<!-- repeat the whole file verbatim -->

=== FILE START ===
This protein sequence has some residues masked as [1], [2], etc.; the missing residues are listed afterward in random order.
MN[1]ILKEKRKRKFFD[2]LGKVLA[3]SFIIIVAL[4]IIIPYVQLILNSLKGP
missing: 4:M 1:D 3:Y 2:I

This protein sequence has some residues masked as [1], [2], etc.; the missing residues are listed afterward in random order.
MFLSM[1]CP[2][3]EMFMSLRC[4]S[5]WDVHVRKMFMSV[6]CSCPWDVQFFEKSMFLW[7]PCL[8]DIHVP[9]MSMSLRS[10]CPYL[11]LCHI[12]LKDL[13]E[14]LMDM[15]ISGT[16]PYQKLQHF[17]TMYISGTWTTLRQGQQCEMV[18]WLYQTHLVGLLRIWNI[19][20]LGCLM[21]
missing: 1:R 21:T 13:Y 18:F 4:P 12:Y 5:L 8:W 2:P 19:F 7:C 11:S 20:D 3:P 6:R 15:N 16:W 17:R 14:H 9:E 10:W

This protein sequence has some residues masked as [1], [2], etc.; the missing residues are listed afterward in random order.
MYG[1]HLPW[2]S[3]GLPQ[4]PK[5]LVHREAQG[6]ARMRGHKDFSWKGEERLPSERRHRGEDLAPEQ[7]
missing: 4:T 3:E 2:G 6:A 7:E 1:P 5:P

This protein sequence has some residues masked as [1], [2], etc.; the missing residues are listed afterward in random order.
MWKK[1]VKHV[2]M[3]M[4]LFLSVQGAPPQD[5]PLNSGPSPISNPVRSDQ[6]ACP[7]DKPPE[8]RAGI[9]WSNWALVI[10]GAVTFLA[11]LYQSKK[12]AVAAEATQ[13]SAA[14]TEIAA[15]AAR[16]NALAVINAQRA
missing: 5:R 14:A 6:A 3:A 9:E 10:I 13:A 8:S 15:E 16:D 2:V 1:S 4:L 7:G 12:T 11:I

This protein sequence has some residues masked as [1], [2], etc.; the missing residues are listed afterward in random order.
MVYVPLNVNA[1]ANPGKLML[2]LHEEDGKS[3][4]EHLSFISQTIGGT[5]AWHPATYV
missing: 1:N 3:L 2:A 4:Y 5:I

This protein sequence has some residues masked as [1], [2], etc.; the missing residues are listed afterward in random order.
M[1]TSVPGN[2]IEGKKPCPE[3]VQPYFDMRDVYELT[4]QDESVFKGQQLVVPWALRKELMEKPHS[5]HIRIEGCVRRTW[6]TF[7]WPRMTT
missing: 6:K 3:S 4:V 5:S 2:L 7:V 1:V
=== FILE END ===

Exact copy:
This protein sequence has some residues masked as [1], [2], etc.; the missing residues are listed afterward in random order.
MN[1]ILKEKRKRKFFD[2]LGKVLA[3]SFIIIVAL[4]IIIPYVQLILNSLKGP
missing: 4:M 1:D 3:Y 2:I

This protein sequence has some residues masked as [1], [2], etc.; the missing residues are listed afterward in random order.
MFLSM[1]CP[2][3]EMFMSLRC[4]S[5]WDVHVRKMFMSV[6]CSCPWDVQFFEKSMFLW[7]PCL[8]DIHVP[9]MSMSLRS[10]CPYL[11]LCHI[12]LKDL[13]E[14]LMDM[15]ISGT[16]PYQKLQHF[17]TMYISGTWTTLRQGQQCEMV[18]WLYQTHLVGLLRIWNI[19][20]LGCLM[21]
missing: 1:R 21:T 13:Y 18:F 4:P 12:Y 5:L 8:W 2:P 19:F 7:C 11:S 20:D 3:P 6:R 15:N 16:W 17:R 14:H 9:E 10:W

This protein sequence has some residues masked as [1], [2], etc.; the missing residues are listed afterward in random order.
MYG[1]HLPW[2]S[3]GLPQ[4]PK[5]LVHREAQG[6]ARMRGHKDFSWKGEERLPSERRHRGEDLAPEQ[7]
missing: 4:T 3:E 2:G 6:A 7:E 1:P 5:P

This protein sequence has some residues masked as [1], [2], etc.; the missing residues are listed afterward in random order.
MWKK[1]VKHV[2]M[3]M[4]LFLSVQGAPPQD[5]PLNSGPSPISNPVRSDQ[6]ACP[7]DKPPE[8]RAGI[9]WSNWALVI[10]GAVTFLA[11]LYQSKK[12]AVAAEATQ[13]SAA[14]TEIAA[15]AAR[16]NALAVINAQRA
missing: 5:R 14:A 6:A 3:A 9:E 10:I 13:A 8:S 15:E 16:D 2:V 1:S 4:L 7:G 12:T 11:I

This protein sequence has some residues masked as [1], [2], etc.; the missing residues are listed afterward in random order.
MVYVPLNVNA[1]ANPGKLML[2]LHEEDGKS[3][4]EHLSFISQTIGGT[5]AWHPATYV
missing: 1:N 3:L 2:A 4:Y 5:I

This protein sequence has some residues masked as [1], [2], etc.; the missing residues are listed afterward in random order.
M[1]TSVPGN[2]IEGKKPCPE[3]VQPYFDMRDVYELT[4]QDESVFKGQQLVVPWALRKELMEKPHS[5]HIRIEGCVRRTW[6]TF[7]WPRMTT
missing: 6:K 3:S 4:V 5:S 2:L 7:V 1:V